Question: Recently, we have heard a lot of negative things about Russia from your British colleague, including talk of hostility, interference in the referendum in the UK, criticism of his colleagues who were in touch with the Russian media, specifically Russia Today. Did such rhetoric continue today, or was it left behind for the UK audiences?
Sergey Lavrov: You heard us discussing our talks and the subject of interference. We have yet to see a single piece of evidence. If there are a lot of them, then something would have leaked, but we haven’t heard anything of substance so far other than groundless allegations to the effect that someone had posted some cheap ads in some social media.
Of course, we are concerned that in this “cradle of democracy”, the United Kingdom, people are taking heat only for the fact of speaking with Russian reporters. This, indeed, should concern the current government, since it does not do much to uphold its good reputation.
I want to note that Boris said that for the first time since 1945, in connection with the so-called “annexation of Crimea”, some rules were violated in Europe. Let me remind you that there was a referendum in Crimea. Those who really want to make sure that Crimeans have made their choice of their own accord, just go to Crimea, see things with their own eyes, and do not believe the propaganda supplied at every corner by our Ukrainian neighbours and the patrons of the current Kiev regime.
What really cannot be disputed is that for the first time since 1945 in Europe, one OSCE country was attacked by other OSCE member countries. I am referring to the former Yugoslavia, which was completely unlawfully subjected to an aggression, dismembered and, without any referendums, the territory going by the name of Kosovo was declared independent. This is also a situation which came under review in the context of comparisons with the Crimean referendum, where, to reiterate, the situation was quite different and based on a declaration of will by the people and international law.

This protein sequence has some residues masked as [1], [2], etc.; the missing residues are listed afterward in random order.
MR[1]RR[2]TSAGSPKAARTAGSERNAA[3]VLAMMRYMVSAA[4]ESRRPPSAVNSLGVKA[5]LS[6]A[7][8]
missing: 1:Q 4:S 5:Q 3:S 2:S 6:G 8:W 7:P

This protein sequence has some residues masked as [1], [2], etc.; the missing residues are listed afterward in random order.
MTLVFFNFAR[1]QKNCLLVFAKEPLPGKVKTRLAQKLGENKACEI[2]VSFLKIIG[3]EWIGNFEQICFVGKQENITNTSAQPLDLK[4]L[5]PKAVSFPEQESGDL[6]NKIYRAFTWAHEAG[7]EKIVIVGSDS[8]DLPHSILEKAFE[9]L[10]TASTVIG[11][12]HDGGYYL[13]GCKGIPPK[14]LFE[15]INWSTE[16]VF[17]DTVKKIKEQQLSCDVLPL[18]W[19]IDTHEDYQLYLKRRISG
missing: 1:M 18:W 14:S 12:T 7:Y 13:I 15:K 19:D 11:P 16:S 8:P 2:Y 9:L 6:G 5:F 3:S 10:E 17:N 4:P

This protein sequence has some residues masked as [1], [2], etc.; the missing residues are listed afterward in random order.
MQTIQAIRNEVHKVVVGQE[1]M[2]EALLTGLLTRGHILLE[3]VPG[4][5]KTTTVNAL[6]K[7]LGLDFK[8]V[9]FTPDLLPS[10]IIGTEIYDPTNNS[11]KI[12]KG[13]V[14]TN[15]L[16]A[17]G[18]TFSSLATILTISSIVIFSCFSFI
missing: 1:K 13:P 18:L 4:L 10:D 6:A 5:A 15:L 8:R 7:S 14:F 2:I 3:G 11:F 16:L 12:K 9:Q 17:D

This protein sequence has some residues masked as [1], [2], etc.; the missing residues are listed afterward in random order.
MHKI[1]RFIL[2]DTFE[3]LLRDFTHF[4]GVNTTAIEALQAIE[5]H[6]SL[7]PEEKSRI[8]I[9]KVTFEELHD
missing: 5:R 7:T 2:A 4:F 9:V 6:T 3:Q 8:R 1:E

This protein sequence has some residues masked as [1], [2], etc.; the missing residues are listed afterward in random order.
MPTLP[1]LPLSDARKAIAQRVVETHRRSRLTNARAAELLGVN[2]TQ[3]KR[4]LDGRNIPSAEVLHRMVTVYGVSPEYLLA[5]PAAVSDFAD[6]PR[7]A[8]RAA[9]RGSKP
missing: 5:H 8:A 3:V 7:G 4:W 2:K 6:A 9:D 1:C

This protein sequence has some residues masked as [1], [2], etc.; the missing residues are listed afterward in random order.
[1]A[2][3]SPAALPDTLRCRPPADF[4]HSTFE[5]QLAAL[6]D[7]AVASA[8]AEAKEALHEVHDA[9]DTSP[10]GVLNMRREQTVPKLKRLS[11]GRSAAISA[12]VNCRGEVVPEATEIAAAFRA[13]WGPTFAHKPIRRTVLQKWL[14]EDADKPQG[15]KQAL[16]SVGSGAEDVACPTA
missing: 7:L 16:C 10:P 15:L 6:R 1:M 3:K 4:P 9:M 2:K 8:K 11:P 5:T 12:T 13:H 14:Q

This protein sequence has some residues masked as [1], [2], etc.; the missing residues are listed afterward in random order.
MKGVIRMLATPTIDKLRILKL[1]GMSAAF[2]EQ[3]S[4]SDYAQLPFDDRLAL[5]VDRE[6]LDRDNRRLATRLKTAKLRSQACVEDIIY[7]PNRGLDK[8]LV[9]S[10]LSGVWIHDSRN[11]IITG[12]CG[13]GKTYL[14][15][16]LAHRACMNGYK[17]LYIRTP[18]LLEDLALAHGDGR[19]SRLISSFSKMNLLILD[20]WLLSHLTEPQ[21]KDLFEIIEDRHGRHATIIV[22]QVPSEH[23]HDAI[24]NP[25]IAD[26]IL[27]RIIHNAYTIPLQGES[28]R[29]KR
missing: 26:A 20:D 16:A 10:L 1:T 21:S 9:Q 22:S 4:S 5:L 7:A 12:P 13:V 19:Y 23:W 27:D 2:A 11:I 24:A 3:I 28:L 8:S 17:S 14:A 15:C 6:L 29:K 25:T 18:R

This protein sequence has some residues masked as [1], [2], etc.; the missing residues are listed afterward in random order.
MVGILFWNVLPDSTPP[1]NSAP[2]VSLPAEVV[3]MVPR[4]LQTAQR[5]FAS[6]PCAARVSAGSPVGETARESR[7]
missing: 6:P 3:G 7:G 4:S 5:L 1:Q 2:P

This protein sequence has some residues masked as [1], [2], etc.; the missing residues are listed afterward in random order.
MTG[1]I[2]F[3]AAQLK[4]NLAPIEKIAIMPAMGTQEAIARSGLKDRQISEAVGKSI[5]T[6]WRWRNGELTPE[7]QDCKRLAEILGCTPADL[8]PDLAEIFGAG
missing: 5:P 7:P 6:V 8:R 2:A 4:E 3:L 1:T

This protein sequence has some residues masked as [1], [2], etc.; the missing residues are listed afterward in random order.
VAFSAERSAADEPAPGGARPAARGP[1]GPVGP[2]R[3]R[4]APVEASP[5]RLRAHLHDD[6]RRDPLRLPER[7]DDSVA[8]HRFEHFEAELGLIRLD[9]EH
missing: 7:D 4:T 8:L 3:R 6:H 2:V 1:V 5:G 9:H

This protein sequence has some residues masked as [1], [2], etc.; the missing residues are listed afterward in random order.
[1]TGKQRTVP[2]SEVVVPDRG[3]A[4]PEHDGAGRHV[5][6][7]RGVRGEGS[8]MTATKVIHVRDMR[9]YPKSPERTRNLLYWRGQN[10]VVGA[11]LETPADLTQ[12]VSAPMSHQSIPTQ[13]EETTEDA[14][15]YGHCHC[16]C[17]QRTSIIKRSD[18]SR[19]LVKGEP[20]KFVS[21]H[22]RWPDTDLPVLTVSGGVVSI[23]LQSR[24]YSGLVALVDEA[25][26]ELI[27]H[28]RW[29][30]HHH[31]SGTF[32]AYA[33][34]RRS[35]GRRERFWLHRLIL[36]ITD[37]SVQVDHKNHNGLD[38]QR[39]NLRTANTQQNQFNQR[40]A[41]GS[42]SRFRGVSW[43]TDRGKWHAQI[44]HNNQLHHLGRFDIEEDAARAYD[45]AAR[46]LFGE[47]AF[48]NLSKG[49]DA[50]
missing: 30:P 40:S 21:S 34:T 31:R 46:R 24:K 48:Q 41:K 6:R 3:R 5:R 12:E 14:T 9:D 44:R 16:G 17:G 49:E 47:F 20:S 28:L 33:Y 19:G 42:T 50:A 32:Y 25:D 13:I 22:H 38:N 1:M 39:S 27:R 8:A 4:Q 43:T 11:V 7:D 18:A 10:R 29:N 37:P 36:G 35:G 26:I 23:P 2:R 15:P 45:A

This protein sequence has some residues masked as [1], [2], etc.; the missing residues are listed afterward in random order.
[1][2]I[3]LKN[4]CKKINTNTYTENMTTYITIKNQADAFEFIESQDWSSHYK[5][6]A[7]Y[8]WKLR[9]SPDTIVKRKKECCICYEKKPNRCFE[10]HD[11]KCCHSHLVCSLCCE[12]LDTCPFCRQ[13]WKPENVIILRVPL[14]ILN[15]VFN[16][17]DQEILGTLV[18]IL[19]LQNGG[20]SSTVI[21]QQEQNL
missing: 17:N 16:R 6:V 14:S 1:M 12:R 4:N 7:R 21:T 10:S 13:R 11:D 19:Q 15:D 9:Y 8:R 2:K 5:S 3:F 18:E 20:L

At today's meeting, we did not shy away from acute topics, and you heard about it at today’s news conference. However, I like the way we discussed it. At least, I do not feel any animosity and do not have any hard feelings myself. I think that this form of dialogue is very useful and will eventually allow us to move towards normalising our relations for the benefit of our peoples and international cooperation.
Question: Mr Johnson, just a few days ahead of your visit a British parliamentarian warned you to be careful in Russia: not to use the phone to prevent wiretapping, not to drink vodka, to be careful with what you eat (risk of poisoning), not to take the lift alone. Has this advice proven useful? Did you really get an impression that it is so dangerous here?
Sergey Lavrov (speaking after Boris Johnson, who said that he gave his coat to Sergey Lavrov when he arrived): I can tell you that there was nothing in the pockets of Boris’ coat.